DENVER -- Moody's Investors Service says the general obligation bond ratings of some Colorado cities may suffer if the municipalities' tax increment district bonds are troubled.
In a recent report, Moody's said that because the urban renewal or downtown development authorities that issue the special revenue bonds are created and partially controlled by cities, there are often financial ties linking the bond ratings of the authority and the city.
"These districts are totally passive entities. They have no revenue-raising powers on their own," said Ditmar Kopf, senior analyst for Rocky Mountain ratings for Moody's.
The agency has already cut the GO ratings of Englewood and Arvada because of tax increment district problems, according to a Moody's report. But Mr. Kopf said not every city will suffer a downgrade, adding, "The message is that we look at each one individually."
He and others say that while troubles for such authorities are expected to heighten through 1993, they do not predict a repeat of the highly publicized defaults with Colorado special district debt in the wake of an economic downturn in the 1980s.
"It's not a pervasive kind of problem," said Saranne Maxwell, senior vice president and assistant general counsel at Kemper Securities Group in Denver. "The reason the tax increment district bonds have held up is because they were more protected with security features that the special district bonds didn't have."
For instance, the tax increment districts often had more capitalized interest built into the issue with a more graduated debt service.
"If the local economic base gets worse, then more of these districts may have problems," said a Denver investment banker. "So far, it is limited."
Mr. Kopf agreed. "For the ones that have gotten into trouble, the revenues just never materialized," he said.
Unlike special districts, the tax increment bonds were used for projects that ranged from small infrastructure work to plans that required tens of millions of dollars in debt for ambitious economic development efforts. Not surprisingly, the large projects are the most troubled.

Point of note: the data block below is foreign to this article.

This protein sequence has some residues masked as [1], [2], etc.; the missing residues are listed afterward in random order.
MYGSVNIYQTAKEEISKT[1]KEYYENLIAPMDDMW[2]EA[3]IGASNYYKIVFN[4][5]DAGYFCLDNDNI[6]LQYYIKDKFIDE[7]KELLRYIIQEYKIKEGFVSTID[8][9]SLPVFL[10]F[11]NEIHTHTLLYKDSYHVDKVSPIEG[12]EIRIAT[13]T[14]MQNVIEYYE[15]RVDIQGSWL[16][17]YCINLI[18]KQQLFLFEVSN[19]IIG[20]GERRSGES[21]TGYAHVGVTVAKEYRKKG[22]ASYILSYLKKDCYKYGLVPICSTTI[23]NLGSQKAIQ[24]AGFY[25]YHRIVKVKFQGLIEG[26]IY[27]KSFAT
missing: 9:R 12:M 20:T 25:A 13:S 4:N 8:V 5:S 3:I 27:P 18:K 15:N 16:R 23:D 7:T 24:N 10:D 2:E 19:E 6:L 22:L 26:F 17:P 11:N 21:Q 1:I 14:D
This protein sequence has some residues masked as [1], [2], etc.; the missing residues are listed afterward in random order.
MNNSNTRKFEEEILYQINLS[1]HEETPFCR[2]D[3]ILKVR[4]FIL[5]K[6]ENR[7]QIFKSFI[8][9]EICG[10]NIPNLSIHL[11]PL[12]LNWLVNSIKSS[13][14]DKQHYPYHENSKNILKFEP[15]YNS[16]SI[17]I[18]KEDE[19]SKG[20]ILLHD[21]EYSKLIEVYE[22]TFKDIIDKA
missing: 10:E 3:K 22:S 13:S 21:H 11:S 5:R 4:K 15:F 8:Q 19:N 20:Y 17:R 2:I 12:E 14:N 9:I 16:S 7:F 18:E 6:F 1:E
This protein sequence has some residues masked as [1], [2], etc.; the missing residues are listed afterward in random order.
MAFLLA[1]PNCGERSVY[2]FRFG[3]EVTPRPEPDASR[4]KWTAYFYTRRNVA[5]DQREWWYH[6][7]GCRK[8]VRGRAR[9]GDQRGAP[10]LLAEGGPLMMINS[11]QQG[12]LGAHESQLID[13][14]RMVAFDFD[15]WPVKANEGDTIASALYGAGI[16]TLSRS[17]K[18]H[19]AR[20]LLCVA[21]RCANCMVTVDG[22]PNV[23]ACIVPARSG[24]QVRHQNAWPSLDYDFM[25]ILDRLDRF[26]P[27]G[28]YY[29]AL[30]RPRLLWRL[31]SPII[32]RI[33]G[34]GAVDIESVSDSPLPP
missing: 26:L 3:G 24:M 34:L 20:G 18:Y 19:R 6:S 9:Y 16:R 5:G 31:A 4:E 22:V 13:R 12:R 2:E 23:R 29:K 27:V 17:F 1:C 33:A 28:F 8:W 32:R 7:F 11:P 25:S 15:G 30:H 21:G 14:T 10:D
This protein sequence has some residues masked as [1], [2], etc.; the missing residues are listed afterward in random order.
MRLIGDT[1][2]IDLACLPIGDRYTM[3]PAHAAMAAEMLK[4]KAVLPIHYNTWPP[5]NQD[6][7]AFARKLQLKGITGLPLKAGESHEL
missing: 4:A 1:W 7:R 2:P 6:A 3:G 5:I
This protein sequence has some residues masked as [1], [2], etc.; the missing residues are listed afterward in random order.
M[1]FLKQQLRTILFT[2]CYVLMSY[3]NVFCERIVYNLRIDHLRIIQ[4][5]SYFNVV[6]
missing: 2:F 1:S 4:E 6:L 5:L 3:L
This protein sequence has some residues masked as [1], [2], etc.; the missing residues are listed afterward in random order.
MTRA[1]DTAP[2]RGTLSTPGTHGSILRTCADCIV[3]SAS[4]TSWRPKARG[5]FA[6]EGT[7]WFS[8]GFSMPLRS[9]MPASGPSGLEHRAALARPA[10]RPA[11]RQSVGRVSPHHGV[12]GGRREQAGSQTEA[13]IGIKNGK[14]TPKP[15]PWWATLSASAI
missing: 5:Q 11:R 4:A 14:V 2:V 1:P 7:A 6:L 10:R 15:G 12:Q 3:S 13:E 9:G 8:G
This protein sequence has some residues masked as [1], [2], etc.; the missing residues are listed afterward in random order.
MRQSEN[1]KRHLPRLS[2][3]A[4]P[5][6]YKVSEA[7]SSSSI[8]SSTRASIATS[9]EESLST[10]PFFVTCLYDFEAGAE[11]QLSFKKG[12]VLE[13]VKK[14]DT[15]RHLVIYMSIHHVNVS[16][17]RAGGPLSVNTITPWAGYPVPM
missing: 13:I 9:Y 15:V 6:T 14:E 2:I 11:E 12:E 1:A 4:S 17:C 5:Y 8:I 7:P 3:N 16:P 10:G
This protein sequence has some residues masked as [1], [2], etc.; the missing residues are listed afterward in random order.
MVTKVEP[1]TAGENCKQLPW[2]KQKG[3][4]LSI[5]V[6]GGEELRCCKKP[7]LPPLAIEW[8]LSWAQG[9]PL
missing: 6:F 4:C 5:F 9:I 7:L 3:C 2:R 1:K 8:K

Consider the case of Englewood. A city-created urban renewal authority has defaulted on $30.2 million of property and sales tax revenue bonds issued in 1985 to pay for improvements on a downtown shopping area.
Authority officials have blamed the default on the economic downturn that distressed the state and local economy. In November 1990, Moody's cut Englewood's GO rating from A1 to A, while downgrading its revenue bonds from A to Baa1.
"Englewood's own static revenue base, in addition to its inextricable ties to the tax increment district's unfavorable growth trend, led to diminished overall credit quality," Moody's wrote.
While Mr. Kopf said other downgrades will be based on individual criteria, the agency noted: "When rating a city's general obligation debt, Moody's takes into account not only the city's ability to call forth and manage available resources, but also its willingness to follow through on major capital projects regardless of how the bonds that financed the project are ultimately secured."
The bonds are not traditionally secured by a pledge of general city revenues. In fact, Moody's said that given the substantial economic and financial overlap between the city and its authority, the performance of the tax increment district "may become an important factor in the municipality's rating."
Once exception is the Fort Collins Downtown Development Authority, which has secured its bonds with a contingent pledge of the city's sales tax to cover any deficiencies from other revenues.
Even though incremental property taxes -- the main security for the 1988 bonds -- alone have not covered debt service, other funds have not made it necessary for Fort Collins to use any sales tax from its general fund. Moody's has assigned a double-A rating since May 1954 for the city's GO bonds, and an A1 on the tax increment bonds.
Others are less fortunate. The Arvada Urban Renewal Authority has $51 million of outstanding tax increment debt that has been downgraded to B as the bonds are expected to default by 1993. Because of the authority's problem, Moody's cut the Arvada GO rating from A1 to A in March 1989. While that rating was recently affirmed, the agency said the fate of the tax increment debt will continue to be a rating factor.
"A default, or impending default, of TID debt will not automatically have a deleterious effect on a city's outstanding debt ratings," Moody's concluded in its special report. "In some cases, however, ratings actions on city debt have been taken when relationships between [authorities] and cities were close and patterns of economic and financial strain were evident."